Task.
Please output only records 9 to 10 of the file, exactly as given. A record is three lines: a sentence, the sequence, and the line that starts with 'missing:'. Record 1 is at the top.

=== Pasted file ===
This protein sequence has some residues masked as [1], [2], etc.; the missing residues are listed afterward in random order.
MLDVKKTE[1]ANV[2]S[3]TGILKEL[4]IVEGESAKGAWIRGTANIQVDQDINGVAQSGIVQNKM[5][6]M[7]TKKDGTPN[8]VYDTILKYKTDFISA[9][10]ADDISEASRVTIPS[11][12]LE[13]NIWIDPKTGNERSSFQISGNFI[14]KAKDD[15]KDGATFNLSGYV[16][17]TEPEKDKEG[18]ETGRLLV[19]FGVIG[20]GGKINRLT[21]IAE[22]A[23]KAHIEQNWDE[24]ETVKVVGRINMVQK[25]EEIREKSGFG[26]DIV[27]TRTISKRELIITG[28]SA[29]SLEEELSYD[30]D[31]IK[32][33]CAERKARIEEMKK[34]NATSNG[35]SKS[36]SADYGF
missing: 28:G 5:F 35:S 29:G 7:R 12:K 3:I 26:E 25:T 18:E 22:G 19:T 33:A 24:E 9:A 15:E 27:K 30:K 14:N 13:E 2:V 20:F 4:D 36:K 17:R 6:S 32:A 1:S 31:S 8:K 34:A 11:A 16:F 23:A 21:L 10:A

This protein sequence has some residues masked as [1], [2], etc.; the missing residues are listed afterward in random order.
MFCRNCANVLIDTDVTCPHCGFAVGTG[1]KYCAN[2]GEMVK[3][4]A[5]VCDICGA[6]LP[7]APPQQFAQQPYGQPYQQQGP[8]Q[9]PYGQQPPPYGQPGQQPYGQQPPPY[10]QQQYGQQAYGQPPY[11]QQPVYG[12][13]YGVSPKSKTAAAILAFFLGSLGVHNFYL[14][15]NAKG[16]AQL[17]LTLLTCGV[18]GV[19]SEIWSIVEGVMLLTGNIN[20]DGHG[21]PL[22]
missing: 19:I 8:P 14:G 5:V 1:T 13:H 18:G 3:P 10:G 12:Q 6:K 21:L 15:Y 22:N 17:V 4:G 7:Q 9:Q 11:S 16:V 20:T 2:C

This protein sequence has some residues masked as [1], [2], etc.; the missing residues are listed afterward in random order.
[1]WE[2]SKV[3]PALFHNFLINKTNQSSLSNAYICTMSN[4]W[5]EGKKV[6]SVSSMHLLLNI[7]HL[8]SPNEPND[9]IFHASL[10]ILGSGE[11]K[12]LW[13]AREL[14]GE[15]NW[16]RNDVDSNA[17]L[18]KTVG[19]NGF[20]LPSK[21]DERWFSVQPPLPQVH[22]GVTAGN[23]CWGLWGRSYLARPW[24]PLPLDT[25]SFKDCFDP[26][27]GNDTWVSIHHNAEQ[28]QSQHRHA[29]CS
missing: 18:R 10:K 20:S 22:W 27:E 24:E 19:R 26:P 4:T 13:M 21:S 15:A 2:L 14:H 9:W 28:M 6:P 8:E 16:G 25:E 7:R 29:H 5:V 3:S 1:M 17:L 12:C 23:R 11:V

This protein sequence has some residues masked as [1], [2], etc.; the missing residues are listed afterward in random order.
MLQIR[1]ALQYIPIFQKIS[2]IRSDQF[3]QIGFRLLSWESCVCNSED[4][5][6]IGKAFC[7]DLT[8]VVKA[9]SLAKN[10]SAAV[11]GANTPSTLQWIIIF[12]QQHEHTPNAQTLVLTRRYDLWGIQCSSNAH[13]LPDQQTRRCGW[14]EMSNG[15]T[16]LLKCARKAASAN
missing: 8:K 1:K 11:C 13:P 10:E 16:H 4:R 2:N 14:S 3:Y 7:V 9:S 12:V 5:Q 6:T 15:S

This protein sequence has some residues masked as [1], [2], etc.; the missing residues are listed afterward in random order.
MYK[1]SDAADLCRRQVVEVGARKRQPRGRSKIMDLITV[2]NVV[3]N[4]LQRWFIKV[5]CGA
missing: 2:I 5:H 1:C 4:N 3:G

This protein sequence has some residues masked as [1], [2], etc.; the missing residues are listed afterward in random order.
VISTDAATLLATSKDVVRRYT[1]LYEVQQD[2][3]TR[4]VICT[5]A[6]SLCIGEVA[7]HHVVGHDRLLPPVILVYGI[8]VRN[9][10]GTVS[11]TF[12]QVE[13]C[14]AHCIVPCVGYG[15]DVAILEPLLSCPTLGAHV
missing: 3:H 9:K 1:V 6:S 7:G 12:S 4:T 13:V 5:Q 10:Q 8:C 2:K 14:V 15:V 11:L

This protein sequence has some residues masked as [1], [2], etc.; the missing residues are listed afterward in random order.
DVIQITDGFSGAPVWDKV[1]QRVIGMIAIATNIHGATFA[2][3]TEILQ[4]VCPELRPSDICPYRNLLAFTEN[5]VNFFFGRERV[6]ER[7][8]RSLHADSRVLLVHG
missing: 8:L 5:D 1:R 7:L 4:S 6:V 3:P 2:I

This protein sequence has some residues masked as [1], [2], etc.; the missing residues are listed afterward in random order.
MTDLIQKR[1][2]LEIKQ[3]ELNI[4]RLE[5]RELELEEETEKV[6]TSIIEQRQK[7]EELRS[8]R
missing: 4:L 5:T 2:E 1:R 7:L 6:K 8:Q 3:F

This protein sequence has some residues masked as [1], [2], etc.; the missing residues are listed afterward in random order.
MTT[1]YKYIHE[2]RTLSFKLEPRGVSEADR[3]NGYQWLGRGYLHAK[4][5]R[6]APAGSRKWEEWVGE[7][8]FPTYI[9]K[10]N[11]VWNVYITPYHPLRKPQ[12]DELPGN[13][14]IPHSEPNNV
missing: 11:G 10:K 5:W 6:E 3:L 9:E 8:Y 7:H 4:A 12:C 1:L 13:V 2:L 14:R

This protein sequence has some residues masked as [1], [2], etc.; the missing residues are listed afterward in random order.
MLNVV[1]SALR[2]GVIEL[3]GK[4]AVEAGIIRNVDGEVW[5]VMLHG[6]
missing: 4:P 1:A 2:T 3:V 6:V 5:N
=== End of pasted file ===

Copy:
This protein sequence has some residues masked as [1], [2], etc.; the missing residues are listed afterward in random order.
MTT[1]YKYIHE[2]RTLSFKLEPRGVSEADR[3]NGYQWLGRGYLHAK[4][5]R[6]APAGSRKWEEWVGE[7][8]FPTYI[9]K[10]N[11]VWNVYITPYHPLRKPQ[12]DELPGN[13][14]IPHSEPNNV
missing: 11:G 10:K 5:W 6:E 3:L 9:E 8:Y 7:H 4:A 12:C 1:L 13:V 2:L 14:R

This protein sequence has some residues masked as [1], [2], etc.; the missing residues are listed afterward in random order.
MLNVV[1]SALR[2]GVIEL[3]GK[4]AVEAGIIRNVDGEVW[5]VMLHG[6]
missing: 4:P 1:A 2:T 3:V 6:V 5:N